In both cases, the projections resisted easy recognition and appreciation. Unlike so much of the media screened in public space on myriad urban screens, Wodiczko’s projections require time and engagement in order to parse the video, to understand the images and sound, and to begin to formulate an appreciation for the layering central to the projects. In turn, viewers are invited to consider the juxtaposition of the video images and the statues that serve as their “screens.” The framing, mapping, and alignment of Wodiczko’s pieces function to establish connectivity, drawing out correspondences. At the same time, their differing materiality underscores differences that must be acknowledged and parsed for meaning. Viewers explore the dialogic relationship between the projected image and the statue, and more specifically, the ways in which the images both require the statue while simultaneously revising the statue’s symbolic meaning.
More abstractly, the projection also references contemporary experience and the ways in which so much of our lives are lived in layered spaces integrating virtual and real. These mixed reality spaces often remain unexamined; Wodiczko’s projections prompt us to consider how the spaces around us are codified, organized, and even produced within a context of what Adam Greenfield dubs “ambient informatics,” which he defines as “a state in which information is freely available at the point in space and time someone requires it” (Greenfield, 24).
A second example builds on the projected imagery in public space characteristic of the work of Wodiczko, but integrates a newer technology as well. On April 10, 2015, a massive group of protesters staged a demonstration decrying the new Spanish Citizen Security Law, which will prohibit public demonstrations near the parliament in Madrid when it is enacted in July. What made the demonstration unique was that it was composed of holographic imagery. In this way, the participants obeyed what will soon be a new law and refrained from disrupting public space with their bodies. Simultaneously, they also managed to transfer the symbolic act of protest from the deployment of physical bodies in space to the representation of those bodies; they were thus able to enact the protest anyway.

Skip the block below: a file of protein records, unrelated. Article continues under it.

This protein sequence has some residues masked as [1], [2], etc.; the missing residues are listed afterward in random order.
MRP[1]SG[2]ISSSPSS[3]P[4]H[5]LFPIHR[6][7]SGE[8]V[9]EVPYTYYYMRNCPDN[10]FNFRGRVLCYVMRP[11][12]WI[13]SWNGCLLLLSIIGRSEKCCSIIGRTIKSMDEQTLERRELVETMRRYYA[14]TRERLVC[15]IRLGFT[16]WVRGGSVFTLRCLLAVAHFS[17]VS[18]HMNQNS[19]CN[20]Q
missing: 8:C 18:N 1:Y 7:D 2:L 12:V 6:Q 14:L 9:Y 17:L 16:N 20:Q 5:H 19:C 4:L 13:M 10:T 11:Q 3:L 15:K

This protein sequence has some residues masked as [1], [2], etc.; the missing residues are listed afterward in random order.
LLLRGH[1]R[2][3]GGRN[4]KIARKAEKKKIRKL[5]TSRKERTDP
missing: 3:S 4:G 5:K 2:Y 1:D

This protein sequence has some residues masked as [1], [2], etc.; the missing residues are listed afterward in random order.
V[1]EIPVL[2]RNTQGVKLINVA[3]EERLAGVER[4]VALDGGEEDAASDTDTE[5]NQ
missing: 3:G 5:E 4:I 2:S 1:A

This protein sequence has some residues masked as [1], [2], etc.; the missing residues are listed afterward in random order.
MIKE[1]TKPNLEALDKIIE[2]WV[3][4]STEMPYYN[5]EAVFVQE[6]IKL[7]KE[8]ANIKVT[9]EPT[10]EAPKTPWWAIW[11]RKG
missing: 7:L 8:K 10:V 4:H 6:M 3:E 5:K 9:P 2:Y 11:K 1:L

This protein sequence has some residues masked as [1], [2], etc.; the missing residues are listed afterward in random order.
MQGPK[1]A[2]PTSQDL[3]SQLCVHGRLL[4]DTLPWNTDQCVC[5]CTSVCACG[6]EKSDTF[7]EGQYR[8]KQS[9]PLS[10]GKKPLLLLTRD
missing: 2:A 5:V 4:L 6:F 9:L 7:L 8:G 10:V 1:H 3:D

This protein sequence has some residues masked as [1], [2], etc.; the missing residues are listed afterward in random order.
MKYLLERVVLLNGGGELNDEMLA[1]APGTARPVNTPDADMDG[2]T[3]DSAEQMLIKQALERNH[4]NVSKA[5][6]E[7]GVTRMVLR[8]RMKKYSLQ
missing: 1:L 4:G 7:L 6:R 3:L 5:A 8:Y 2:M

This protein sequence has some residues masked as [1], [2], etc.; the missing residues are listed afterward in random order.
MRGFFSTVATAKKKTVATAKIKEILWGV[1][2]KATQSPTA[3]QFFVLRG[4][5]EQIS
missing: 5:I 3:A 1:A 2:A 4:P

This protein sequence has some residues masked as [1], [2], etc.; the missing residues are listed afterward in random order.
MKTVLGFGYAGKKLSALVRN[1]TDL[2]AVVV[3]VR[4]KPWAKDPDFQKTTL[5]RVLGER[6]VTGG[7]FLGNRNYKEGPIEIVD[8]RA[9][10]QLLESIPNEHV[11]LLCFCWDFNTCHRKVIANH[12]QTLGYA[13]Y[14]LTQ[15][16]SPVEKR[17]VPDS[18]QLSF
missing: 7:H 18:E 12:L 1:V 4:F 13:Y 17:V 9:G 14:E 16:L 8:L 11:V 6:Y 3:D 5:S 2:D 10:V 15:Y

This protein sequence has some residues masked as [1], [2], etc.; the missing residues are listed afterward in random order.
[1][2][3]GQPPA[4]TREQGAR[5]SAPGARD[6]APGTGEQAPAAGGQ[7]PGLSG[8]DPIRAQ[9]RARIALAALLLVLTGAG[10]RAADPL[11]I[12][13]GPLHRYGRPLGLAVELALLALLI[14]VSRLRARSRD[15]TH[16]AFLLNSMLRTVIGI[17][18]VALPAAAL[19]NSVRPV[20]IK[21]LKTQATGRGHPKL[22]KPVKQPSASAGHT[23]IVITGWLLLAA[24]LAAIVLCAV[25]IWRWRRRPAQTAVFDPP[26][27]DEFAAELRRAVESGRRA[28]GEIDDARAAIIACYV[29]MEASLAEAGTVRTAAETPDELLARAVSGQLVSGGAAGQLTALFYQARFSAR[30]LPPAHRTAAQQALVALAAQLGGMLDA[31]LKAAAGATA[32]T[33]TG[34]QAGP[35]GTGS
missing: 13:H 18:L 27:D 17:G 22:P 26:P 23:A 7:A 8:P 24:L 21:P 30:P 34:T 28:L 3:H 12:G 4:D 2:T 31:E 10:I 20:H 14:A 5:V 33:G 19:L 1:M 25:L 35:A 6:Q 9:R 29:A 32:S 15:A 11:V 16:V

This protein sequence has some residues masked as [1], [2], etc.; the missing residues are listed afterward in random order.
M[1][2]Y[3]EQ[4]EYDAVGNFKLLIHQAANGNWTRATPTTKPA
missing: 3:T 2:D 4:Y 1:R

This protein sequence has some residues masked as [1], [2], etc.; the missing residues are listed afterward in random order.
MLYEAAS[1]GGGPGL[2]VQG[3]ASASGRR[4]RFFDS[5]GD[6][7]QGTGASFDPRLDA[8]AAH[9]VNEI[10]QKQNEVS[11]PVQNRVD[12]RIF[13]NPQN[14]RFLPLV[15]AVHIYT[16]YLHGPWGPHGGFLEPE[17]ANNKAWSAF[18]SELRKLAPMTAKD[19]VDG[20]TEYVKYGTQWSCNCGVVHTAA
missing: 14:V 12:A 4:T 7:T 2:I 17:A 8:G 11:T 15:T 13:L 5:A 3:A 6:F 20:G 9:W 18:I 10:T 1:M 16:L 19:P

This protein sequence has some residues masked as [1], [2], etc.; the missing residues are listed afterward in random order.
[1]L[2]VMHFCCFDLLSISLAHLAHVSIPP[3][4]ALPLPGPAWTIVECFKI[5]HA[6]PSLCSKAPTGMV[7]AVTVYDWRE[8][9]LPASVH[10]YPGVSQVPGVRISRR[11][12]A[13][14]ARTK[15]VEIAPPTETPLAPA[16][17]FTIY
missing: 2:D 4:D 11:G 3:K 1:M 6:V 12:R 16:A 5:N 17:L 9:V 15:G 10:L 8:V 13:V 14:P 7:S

The project was sparked by Javier Urbaneja, who connected with a production company called Garlic to help with the technical logistics for the massive hologram. He also asked a group called No Somos Delito (We Are Not a Crime) to join him. The group is a consortium of organizations united in resisting the limitations imposed on public protest.
Using a website called “Holograms for Freedom,” the consortium gathered voices shouting messages that were played in conjunction with the hologram, as well as pieces of writing that they used to create protest posters that were then placed within in the video imagery. They staged and filmed a protest scene in a nearby city, being careful to create imagery that could be transferred to the street in Madrid. The organizers obtained a permit for what might have appeared to be a conventional film shoot for the Madrid event, and they placed a large screen on the street at their chosen location. On the evening of April 10, they then projected the hologram, which looked like a ghostly parade of protesters in the street, with the sounds of the many voices who had contributed to the website adding the audio.
This project deftly stages the battle over public space by integrating the Internet and the street. The organizers understand that it is not enough to convene via online interactions; public protest and the physical gatherings staged on streets and in public squares remain essential. They visibly and symbolically defy the commodification of these spaces, and insist on the presence of a public. The hologram demonstrated both the tactical use of media to go ahead and enact the protest, but at the same time it represented even more powerfully what would be lost if the law is successfully adopted.
Through their use of projection, each of these pieces demonstrates the ways in which public space, physical objects, and digital and networked media intersect to create not the solid world, but instead a series of what Kazys Varnelis calls shifting boundaries. In a conversation with Helen Nissenbaum captured in Modulated Cities, Networked Spaces, Reconstituted Subjects, the ninth in a series of pamphlets published by the Architectural League of New York, Varnelis notes, “Instead of discrete institutions like ‘school,’ ‘work,’ ‘the family,’ and so on, we are faced with unceasingly shifting boundaries cutting across physical and social contexts” (11). He cites Gilles Deleuze and the notion of “modulations” briefly described in “Postscript on the Societies of Control” published in English in October in 1992. In the essay, Deleuze makes a distinction between societies of discipline and a new regime, the society of control. He notes that while discipline rules through enclosures and physical walls, control rules through ever-changing modulations, “like a sieve whose mesh will transmute from point to point” (Deleuze, 4). The projections in Cambridge and Madrid meet the society of control with a mechanism best suited to it, namely projections that “transmute from point to point.” The projections call into the foreground the shifting of boundaries, the mutability of spaces, and the modulations of power.